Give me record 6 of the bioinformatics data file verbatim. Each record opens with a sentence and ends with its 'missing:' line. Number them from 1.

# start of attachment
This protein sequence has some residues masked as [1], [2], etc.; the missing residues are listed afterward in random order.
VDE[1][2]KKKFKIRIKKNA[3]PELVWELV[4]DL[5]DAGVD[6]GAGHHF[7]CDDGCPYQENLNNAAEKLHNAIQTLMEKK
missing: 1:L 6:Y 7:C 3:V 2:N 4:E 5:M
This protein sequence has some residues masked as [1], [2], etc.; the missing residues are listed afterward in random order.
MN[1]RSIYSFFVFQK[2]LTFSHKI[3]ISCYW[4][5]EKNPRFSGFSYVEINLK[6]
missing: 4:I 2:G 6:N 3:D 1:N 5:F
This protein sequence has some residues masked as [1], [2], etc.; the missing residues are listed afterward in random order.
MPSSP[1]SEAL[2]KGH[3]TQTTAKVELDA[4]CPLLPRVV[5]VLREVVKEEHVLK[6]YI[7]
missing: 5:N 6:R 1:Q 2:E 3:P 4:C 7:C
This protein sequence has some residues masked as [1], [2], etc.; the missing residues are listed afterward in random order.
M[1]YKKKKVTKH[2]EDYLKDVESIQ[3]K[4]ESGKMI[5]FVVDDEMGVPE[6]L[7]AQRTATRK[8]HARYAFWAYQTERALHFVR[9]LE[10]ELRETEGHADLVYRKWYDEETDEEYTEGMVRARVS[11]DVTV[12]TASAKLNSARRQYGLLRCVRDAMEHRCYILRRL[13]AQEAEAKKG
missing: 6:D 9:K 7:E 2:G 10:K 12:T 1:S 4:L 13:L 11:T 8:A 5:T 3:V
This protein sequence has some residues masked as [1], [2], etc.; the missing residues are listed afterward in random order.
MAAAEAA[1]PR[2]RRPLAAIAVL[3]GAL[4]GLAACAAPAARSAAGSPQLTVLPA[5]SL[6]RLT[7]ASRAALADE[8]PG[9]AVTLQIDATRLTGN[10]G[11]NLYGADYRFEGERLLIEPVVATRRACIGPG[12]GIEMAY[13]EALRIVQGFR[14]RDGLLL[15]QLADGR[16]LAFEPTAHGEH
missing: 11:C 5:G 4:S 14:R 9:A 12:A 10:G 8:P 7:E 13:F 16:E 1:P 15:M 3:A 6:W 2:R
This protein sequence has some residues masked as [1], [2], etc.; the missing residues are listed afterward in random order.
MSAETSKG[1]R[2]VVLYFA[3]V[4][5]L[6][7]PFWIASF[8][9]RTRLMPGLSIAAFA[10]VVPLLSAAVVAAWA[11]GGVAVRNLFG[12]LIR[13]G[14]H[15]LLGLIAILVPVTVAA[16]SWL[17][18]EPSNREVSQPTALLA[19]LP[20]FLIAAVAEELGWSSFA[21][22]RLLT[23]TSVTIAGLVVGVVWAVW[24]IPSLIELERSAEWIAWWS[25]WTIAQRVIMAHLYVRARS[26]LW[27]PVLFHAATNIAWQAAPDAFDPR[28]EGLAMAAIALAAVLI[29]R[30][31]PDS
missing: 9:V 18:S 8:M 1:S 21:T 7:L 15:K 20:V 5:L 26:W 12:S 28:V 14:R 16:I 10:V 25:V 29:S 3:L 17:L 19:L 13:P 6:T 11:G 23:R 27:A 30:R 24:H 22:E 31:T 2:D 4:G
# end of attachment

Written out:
This protein sequence has some residues masked as [1], [2], etc.; the missing residues are listed afterward in random order.
MSAETSKG[1]R[2]VVLYFA[3]V[4][5]L[6][7]PFWIASF[8][9]RTRLMPGLSIAAFA[10]VVPLLSAAVVAAWA[11]GGVAVRNLFG[12]LIR[13]G[14]H[15]LLGLIAILVPVTVAA[16]SWL[17][18]EPSNREVSQPTALLA[19]LP[20]FLIAAVAEELGWSSFA[21][22]RLLT[23]TSVTIAGLVVGVVWAVW[24]IPSLIELERSAEWIAWWS[25]WTIAQRVIMAHLYVRARS[26]LW[27]PVLFHAATNIAWQAAPDAFDPR[28]EGLAMAAIALAAVLI[29]R[30][31]PDS
missing: 9:V 18:S 8:M 1:S 21:T 7:L 15:K 20:V 5:L 26:W 12:S 28:V 14:R 16:I 10:V 25:V 29:S 3:L 17:L 19:L 13:P 6:T 11:G 23:R 27:A 30:R 24:H 22:E 31:T 2:D 4:G